DeKalb’s Egyptian Theatre nonprofit buys 2 neighboring downtown properties

Theater staff says purchases mark investment in local ownership and downtown business investment

Egyptian Theatre horizontal

DeKALB – The nonprofit organization behind the Egyptian Theatre in downtown DeKalb announced Friday that it has bought two properties at 143 and 147 N. Second St. next to the theater.

Officials said they don’t have immediate plans for the newly purchased properties previously owned by the DeKalb Theatre Co., which originally built the Egyptian Theatre in 1929.

The property changed hands in the 1930s and had been listed as commercial property since that time, according to a news release. It has been about 50 years since the two adjacent properties have been in use.

“We felt it was important for these properties to have local ownership,” Executive Director Alex Nerad said in a statement. “We have a terrific relationship with our neighbors on North Second Street, and we want to see their continued success.

“With the continued excitement and investment in downtown DeKalb, we felt it was important for the future of the Egyptian Theatre to have a say in what happens with these neighboring properties.”

Staff at the Egyptian Theatre, 135 N. Second St, said they look forward to running the properties under their current purpose. One of the properties at 143 N. Second St. houses Thrivent Financial, a longtime sponsor of the theater, according to a news release.

Shaw Media also is a sponsor of the Egyptian Theatre.

Shawn Blobaum of Thrivent Financial said he’s pleased to hear that his business will be in good hands.

“As a neighbor to the Egyptian Theatre for 15 years, I was thrilled to hear that they are our new landlords,” Blobaum said in a statement. “We have had a great working relationship with them and feel reassured that they will continue to keep our block of businesses viable, accessible and thriving.”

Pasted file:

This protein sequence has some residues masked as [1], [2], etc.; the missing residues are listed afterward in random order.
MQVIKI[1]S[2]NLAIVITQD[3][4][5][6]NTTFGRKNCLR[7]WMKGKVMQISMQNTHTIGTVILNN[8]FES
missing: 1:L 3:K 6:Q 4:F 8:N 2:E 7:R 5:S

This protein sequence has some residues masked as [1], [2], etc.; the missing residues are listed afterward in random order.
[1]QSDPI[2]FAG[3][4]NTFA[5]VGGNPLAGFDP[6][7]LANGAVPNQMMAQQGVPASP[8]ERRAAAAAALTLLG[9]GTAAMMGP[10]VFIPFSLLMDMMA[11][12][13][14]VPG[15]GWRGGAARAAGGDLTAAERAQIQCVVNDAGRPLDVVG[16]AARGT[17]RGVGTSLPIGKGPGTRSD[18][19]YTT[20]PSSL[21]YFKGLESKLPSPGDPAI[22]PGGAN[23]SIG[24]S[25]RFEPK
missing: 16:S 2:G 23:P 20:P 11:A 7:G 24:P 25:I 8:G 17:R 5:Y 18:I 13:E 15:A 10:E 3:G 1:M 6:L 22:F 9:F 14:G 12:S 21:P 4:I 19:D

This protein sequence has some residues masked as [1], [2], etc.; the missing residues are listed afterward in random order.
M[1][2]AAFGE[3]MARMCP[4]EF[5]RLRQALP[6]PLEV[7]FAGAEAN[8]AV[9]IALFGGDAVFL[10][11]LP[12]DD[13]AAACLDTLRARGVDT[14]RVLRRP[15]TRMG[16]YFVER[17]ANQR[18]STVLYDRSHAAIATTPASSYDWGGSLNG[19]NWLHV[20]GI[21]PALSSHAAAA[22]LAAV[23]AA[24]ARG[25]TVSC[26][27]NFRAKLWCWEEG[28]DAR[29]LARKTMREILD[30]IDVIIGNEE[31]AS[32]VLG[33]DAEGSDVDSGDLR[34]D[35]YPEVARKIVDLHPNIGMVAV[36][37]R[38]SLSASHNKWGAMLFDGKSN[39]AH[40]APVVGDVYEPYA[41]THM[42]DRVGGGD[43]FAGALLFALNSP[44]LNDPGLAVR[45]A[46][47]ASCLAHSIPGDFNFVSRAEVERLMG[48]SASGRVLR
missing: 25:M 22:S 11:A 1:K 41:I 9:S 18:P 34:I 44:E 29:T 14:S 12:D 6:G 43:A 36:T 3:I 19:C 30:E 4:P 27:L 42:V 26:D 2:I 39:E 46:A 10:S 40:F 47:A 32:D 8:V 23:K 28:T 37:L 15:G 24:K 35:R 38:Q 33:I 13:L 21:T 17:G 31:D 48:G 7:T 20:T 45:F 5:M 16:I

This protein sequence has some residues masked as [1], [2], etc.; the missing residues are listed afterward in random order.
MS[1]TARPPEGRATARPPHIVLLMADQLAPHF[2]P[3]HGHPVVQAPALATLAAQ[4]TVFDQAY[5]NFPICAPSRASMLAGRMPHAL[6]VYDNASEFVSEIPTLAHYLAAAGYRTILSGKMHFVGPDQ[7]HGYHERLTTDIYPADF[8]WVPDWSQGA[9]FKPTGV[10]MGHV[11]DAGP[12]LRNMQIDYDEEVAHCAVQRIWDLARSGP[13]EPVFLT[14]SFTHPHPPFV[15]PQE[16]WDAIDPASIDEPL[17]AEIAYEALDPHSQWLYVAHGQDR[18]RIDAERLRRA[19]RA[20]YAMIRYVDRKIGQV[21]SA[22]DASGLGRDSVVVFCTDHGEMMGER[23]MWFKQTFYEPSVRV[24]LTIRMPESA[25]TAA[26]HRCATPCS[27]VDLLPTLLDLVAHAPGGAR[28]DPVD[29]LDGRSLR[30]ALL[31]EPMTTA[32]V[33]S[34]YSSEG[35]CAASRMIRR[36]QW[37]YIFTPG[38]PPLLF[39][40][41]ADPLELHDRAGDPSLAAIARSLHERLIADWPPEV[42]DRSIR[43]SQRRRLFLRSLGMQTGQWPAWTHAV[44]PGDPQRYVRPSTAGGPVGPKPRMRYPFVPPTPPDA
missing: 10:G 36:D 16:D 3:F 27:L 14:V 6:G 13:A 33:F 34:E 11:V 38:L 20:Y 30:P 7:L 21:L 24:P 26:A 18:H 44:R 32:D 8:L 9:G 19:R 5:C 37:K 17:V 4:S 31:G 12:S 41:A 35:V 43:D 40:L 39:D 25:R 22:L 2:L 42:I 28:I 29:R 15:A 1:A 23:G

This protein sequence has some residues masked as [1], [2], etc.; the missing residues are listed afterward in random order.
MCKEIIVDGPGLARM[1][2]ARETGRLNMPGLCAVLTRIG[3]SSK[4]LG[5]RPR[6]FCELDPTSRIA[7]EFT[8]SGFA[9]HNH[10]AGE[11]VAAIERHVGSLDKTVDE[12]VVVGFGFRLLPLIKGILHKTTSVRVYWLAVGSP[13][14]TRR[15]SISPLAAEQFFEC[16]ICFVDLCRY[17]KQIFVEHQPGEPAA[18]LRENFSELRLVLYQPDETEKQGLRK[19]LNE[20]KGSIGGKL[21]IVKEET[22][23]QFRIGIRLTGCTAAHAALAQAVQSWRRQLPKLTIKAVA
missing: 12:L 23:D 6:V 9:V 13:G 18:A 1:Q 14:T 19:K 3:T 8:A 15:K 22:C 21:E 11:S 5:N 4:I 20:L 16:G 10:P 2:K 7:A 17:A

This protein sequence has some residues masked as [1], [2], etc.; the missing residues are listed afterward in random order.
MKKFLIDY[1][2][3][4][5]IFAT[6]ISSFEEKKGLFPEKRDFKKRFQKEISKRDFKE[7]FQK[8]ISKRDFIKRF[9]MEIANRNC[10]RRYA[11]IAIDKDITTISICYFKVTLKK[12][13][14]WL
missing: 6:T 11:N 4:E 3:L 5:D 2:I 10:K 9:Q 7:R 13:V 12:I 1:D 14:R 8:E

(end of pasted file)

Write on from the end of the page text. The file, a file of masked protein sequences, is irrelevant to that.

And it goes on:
The COVID-19 pandemic, which dealt a blow to the arts and entertainment industry nationally and to the Egyptian Theatre locally, as it had to close for 15 months, weighed heavy in the theater’s decision to purchase the neighboring properties, officials said.

Nerad said that acquiring these properties shows the theater’s resilience to adversity.

“It underscored the critical importance of revenue diversification to strengthen the financial stability and future success of the Egyptian Theatre,” Nerad said in a statement. “This property acquisition provides yet another element to secure future growth of the theater for our community.”

The Egyptian Theatre is widely known in the region, as it hosts more than 42,000 visitors every year for a variety of programming, including touring shows and movies. It also is where more than 30 community organizations hold their events, according to a news release.

Dan Schewe, a donor and board president for the Egyptian Theatre, said theater leadership felt it couldn’t pass up the opportunity to acquire these properties.

“This opportunity was one that we felt we had to pursue,” Schewe said in a statement. “This purchase is another step in securing our mission for future generations and supporting our ongoing commitment to preserving and enhancing the cultural landscape of downtown DeKalb.

“Donors and patrons of the Egyptian Theatre can look forward to an exciting and promising future, as our commitment to a brighter and stronger theater remains unwavering.”

No taxpayer dollars are being used for the purchase, according to the release. Instead, the theater announced it is paying for the purchase through FNBO in DeKalb.

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